Weed is not legal in Belarus, for either medical or recreational purposes. This article intends to explore how illegal cannabis is in Belarus, the overall acceptance and leniency towards it, and what the future might hold for the Eastern European country.
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Belarus and Europe
Belarus is arguably one of the lesser known countries within Europe. A lot of people probably only recently learnt something about it, with all of the political protests making international news.
Size-wise, Belarus is quite large for European standards. It is just smaller than Romania, but around 3 times the size of Ireland. Population-wise, it’s smaller than Hungary but larger than Austria.
As far as GDP per capita goes, it’s towards the bottom of European nations, similar to Serbia and Montenegro, with each citizen earning around $20,000 US per year.
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Europe is often seen as one of the most progressive regions of the world, which is very true for the most part. Belarus on the other hand is the opposite of this, often called the last dictatorship within Europe.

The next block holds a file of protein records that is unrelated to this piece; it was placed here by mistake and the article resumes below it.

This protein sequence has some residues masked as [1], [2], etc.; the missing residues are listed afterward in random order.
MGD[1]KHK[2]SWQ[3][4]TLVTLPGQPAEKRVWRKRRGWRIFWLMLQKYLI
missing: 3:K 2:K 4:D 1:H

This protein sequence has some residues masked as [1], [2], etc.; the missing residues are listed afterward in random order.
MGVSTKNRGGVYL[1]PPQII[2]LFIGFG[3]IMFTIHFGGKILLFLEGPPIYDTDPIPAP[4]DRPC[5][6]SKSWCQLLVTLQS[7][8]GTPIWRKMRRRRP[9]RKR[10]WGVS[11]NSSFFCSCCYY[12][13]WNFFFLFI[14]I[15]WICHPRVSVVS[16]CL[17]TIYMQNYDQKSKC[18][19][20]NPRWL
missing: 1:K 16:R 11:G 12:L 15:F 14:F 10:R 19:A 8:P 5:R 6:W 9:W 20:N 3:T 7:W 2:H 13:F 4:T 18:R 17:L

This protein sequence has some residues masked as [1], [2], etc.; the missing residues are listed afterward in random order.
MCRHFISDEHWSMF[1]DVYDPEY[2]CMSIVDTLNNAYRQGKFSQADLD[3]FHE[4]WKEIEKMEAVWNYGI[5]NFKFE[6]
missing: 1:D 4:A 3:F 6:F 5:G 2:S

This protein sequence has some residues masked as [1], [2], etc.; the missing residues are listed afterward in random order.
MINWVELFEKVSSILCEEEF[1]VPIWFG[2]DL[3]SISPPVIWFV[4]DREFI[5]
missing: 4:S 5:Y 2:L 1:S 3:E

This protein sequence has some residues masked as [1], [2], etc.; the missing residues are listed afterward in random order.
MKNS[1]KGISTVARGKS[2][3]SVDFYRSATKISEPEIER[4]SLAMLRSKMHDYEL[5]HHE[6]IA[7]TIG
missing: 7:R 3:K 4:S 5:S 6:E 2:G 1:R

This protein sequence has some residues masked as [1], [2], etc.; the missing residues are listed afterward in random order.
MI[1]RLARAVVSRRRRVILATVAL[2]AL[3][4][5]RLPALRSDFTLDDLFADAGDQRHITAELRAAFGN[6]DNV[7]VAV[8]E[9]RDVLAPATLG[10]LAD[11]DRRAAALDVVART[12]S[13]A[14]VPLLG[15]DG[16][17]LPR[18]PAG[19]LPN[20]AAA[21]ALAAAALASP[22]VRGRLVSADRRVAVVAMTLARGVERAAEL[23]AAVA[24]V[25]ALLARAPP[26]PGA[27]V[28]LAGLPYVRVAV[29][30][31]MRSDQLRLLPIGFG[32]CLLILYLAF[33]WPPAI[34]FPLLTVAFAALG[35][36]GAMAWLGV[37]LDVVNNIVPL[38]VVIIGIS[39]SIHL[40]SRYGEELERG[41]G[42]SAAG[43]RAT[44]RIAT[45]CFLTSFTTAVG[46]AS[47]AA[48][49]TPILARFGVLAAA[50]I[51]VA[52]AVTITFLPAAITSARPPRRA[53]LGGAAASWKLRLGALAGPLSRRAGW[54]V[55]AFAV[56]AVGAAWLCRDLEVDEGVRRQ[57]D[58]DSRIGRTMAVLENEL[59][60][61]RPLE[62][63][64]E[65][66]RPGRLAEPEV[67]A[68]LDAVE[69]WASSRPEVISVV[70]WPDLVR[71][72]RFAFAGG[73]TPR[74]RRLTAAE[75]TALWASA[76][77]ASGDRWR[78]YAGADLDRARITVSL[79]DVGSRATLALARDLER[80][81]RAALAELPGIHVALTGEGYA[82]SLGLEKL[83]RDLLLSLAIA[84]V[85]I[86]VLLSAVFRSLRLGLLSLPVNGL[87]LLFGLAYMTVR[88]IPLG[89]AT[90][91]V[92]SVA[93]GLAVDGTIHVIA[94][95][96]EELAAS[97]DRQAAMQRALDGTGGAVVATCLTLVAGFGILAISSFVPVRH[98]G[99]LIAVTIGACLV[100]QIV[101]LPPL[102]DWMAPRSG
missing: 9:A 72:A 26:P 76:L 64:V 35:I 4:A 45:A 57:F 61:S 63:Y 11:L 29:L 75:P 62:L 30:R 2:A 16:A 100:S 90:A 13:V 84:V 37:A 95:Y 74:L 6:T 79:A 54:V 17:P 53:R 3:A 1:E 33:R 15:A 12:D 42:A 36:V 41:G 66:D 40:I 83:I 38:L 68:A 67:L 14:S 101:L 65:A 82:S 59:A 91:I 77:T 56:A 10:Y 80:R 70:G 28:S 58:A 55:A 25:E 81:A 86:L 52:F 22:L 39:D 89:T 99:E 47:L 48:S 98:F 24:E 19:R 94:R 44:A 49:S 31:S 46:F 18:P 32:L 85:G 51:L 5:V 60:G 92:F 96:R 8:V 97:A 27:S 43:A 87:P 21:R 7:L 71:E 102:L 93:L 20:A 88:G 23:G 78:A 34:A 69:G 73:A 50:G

Belarus Weed Laws
As far as Belarus is concerned, drugs are drugs. There is no distinction made between having a few grams of weed, or a few grams of cocaine. According to Belarus Digest, petty possession is often (incorrectly but deliberately) classed as drug trafficking by prosecutors, so a minimum of 5 years jail time, and hence 5 years of free forced labor is required as punishment.
Even compared to Russia’s weed laws, Belarus is far more strict.
Belarus & Weed in the Future
All of the recent political protests in Belarus tell us that its citizens want more freedom and liberation. For now, however, the authoritarian President Alexander Lukashenko (pictured above) remains in power.
The protests of 2020 and into 2021 were the largest political protests Belarus has ever seen. While the support for democracy and greater freedom is certainly there within the country, this doesn’t seem to translate into all areas, such as cannabis reform.
Support for legal cannabis in Belarus, either in medicinal or recreational form remains very low. And without public support, the chances of change are greatly reduced.
In Minsk, the capital and largest city of Belarus, there have been infrequent protests for legalizing cannabis over the years. Apart from those protests, there isn’t a great deal of support that is shown publicly, except for online organizations such as Legalize Belarus.
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